He listened to the Rakugo story (which was in Japanese) and after his wife told him the story in English.

The storyteller’s face and voice changed to fit the scene and feeling. My friend felt a little scared!
posted by 寺庵 at 19:54| Comment(0) | TrackBack(0) | Japanese Events and Food


What are these?

They are “chorogi”, Chinese artichoke. Chorogi came from China.
In Japan we eat them for Japanese New Year. For Osechi (Japanese New Year food) chorogi is pickled and dyed red shiso. It is put on the top of boiled black beans.
These are unique!

posted by 寺庵 at 19:52| Comment(0) | TrackBack(0) | Japanese Events and Food


Japanese knives

We went to the Tsukiji Outer Market.

They sell fruits and vegetables, fresh and all kinds of frozen seafood, meat and kitchen utensils.

A student wanted to buy Japanese knives for a souvenir.
This shop had lots of cutlery.
many knifes.jpg
He bought two knives.

After shopping, we took a walk around the Tsukiji Outer Market.

posted by 寺庵 at 21:15| Comment(0) | TrackBack(0) | Japanese Events and Food


The cherry blossoms

It’s the best season for cherry blossoms in Tokyo. The cherry blossoms are in full bloom. Japanese people love cherry blossoms so much that we make sakura-moti, sakura-soba, sakura-sake, sakura-wine and so on. Cherry blossoms give us energy.
full bloomjpg.jpg

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Traditional Japanese New Year’s Dishes (Osechi-ryori)

Osechi-ryori served the New Year’s Days is cooked from gorgeous and lucky ingredients are not eaten in everyday life, with the wish that meals be rich this year.

Black beans
Meaning: Good health for next year
黒豆 black beans.jpg

Japanese kelp rolls
Meaning: These look like the paper scrolls Japanese used to hang on their walls. Now they are good luck for good health and good wealth.
昆布巻き kelp rolls.jpg

Red and White Salad
Meaning: White and red color has security or stability.
posted by 寺庵 at 23:55| Comment(0) | TrackBack(0) | Japanese Events and Food


Delicious Japanese Chestnut

Autumn is the harvest season. Rice, yam, taro, lotus root, sweet potatos,
pumpkins, matsutake mushrooms, Japanese mushrooms,
gingko nuts and Japanese chestnuts are harvested.

Chestnut Rice

Ingredients (serves 4)

200g chestnut
3 cups rice
seasoning A: ( 550ml water, 10cm dry kelp, 50cc sake, 1 teaspoon salt)

How to cook
1. Peel the chestnuts’ skin. Soak them in water for ten minutes.
2. Wash the rice, drain in a basket about one hour.
3. Boil the chestnuts with the salt until they are a little soft.
4. Cut them in half.
5. Put the rice in a rice cooker and add the seasoning A and chestnuts.
6. Cook the rice as usual.

posted by 寺庵 at 18:22| Comment(0) | TrackBack(0) | Japanese Events and Food


A baked Japanese pumpkin dumpling


160g Japanese pumpkin or squash
20g cream cheese
12 pieces dumpling wrappers
1/4 cup water
1 teaspoon salad oil

How to cook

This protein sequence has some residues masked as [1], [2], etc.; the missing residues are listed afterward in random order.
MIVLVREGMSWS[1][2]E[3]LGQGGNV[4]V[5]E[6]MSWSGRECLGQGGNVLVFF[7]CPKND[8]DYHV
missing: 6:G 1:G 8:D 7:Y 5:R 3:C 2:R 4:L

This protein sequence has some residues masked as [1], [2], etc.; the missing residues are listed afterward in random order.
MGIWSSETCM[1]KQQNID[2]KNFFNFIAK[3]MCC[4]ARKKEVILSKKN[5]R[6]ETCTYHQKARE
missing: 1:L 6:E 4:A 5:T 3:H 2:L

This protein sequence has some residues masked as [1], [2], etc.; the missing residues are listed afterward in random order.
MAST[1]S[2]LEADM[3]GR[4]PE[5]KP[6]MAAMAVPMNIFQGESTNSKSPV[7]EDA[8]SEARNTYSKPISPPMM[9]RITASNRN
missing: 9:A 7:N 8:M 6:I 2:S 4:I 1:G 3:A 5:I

@ Cut the pumpkin into 5cm cubes. Steam it for 5 minutes.


A Mash the pumpkin. Mix it with cream cheese.
B Put some pumpkin and cream cheese paste in the middle of a dumpling wrapper.


C Fold the dumpling wrapper in half.


D Press the dumpling wrapper in four or five places.


E Heat the oil in a frying pan and put in all the dumplings. Fry until brown.


Add the water and cover. Cook until the water disappears.

posted by 寺庵 at 23:12| Comment(0) | TrackBack(0) | Japanese Events and Food


Glutinous rice balls

In Japan we eat sweet red bean (azuki) on rice cakes or glutinous rice balls.

Glutinous rice balls


30g glutinous rice powder
3 tablespoons water
15g tofu
60g sweet red beans (you can buy them at the store.)
2 sweet chestnuts

Serves two
How to cook
@ Put the glutinous rice powder in a big bowl. Add the water and tofu.

glutinous rice powder.jpg

A Knead it, make 8 balls.
B Boil them for 3minutes.
C Drain them. Soak them in cold water in the bowl. Drain.
D Serve the glutinous rice balls, sweet red beans and sweet chestnuts.
posted by 寺庵 at 23:55| Comment(0) | TrackBack(0) | Japanese Events and Food


White Radish

Seasonal Ingredients in Winter
White Radish

Happy New Year!


In Japan we believe some root vegetables (for example white radish, turnips, carrots,lotus roots) warm us up in the winter. Boiled vegetable and soup are very tasty. White radish has a lot of vitamin C,degestive enzymes(diastase)
and dietary fiber.So,try to use white radish for miso soup,pickles
and stir-fried dishes.



posted by 寺庵 at 19:37| Comment(0) | TrackBack(0) | Japanese Events and Food


The winter solstice

The winter solstice (the longest night and the shortest day).
Yesterday was winter solstice. In Japan we eat pumpkin.


Pumpkin is healthy so we won't catch a cold. We take a hot citron (yuzu) bath. This is a very old tradition.
Many Asian countries celebrate this tradition this in their own way.

posted by 寺庵 at 22:30| Comment(0) | TrackBack(0) | Japanese Events and Food



Yomogi is a type of chrysanthemum.


In spring yomogi sprouts new leaves.
The new leaves are used in tempura, dressing and Japanese sweets.
In Japan we burn vegetables and use the ash for cooking.
For example we burn branch or straw.
Ash is used with bitter vegetables and vegetables with hard stalks.
Ash makes the tasteless bitter and it helps make stalks softer.


posted by 寺庵 at 22:56| Comment(0) | TrackBack(0) | Japanese Events and Food


Purple cauliflower

Purple cauliflower is an interesting vegetable.


When you boil purple cauliflower, the color fades but when you pickle it
it changes color to bright purple.



The cauliflower’s pigment changes color because of the vinegar.

posted by 寺庵 at 23:01| Comment(0) | TrackBack(0) | Japanese Events and Food